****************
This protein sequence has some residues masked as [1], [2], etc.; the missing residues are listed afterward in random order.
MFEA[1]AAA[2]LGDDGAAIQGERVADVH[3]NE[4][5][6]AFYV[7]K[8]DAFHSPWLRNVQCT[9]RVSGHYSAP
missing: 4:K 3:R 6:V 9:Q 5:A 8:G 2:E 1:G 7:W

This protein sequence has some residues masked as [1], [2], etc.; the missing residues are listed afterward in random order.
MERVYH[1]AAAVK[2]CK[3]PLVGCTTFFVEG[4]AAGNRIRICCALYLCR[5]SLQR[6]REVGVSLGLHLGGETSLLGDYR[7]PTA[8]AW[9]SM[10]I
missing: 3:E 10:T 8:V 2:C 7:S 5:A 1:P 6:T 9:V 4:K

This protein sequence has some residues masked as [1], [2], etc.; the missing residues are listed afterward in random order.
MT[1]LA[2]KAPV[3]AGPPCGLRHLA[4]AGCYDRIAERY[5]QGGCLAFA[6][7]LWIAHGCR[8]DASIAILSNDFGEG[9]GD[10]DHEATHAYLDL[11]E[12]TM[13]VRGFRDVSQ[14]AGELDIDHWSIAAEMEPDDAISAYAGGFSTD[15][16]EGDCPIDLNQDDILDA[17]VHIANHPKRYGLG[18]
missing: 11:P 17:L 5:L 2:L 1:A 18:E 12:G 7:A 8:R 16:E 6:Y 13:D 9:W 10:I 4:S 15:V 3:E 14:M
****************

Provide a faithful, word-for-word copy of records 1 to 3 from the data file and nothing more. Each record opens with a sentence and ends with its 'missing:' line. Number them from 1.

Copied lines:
This protein sequence has some residues masked as [1], [2], etc.; the missing residues are listed afterward in random order.
MFEA[1]AAA[2]LGDDGAAIQGERVADVH[3]NE[4][5][6]AFYV[7]K[8]DAFHSPWLRNVQCT[9]RVSGHYSAP
missing: 4:K 3:R 6:V 9:Q 5:A 8:G 2:E 1:G 7:W

This protein sequence has some residues masked as [1], [2], etc.; the missing residues are listed afterward in random order.
MERVYH[1]AAAVK[2]CK[3]PLVGCTTFFVEG[4]AAGNRIRICCALYLCR[5]SLQR[6]REVGVSLGLHLGGETSLLGDYR[7]PTA[8]AW[9]SM[10]I
missing: 3:E 10:T 8:V 2:C 7:S 5:A 1:P 6:T 9:V 4:K

This protein sequence has some residues masked as [1], [2], etc.; the missing residues are listed afterward in random order.
MT[1]LA[2]KAPV[3]AGPPCGLRHLA[4]AGCYDRIAERY[5]QGGCLAFA[6][7]LWIAHGCR[8]DASIAILSNDFGEG[9]GD[10]DHEATHAYLDL[11]E[12]TM[13]VRGFRDVSQ[14]AGELDIDHWSIAAEMEPDDAISAYAGGFSTD[15][16]EGDCPIDLNQDDILDA[17]VHIANHPKRYGLG[18]
missing: 11:P 17:L 5:L 2:L 1:A 18:E 12:G 7:A 8:R 16:E 6:Y 13:D 9:W 10:I 4:S 15:V 3:E 14:M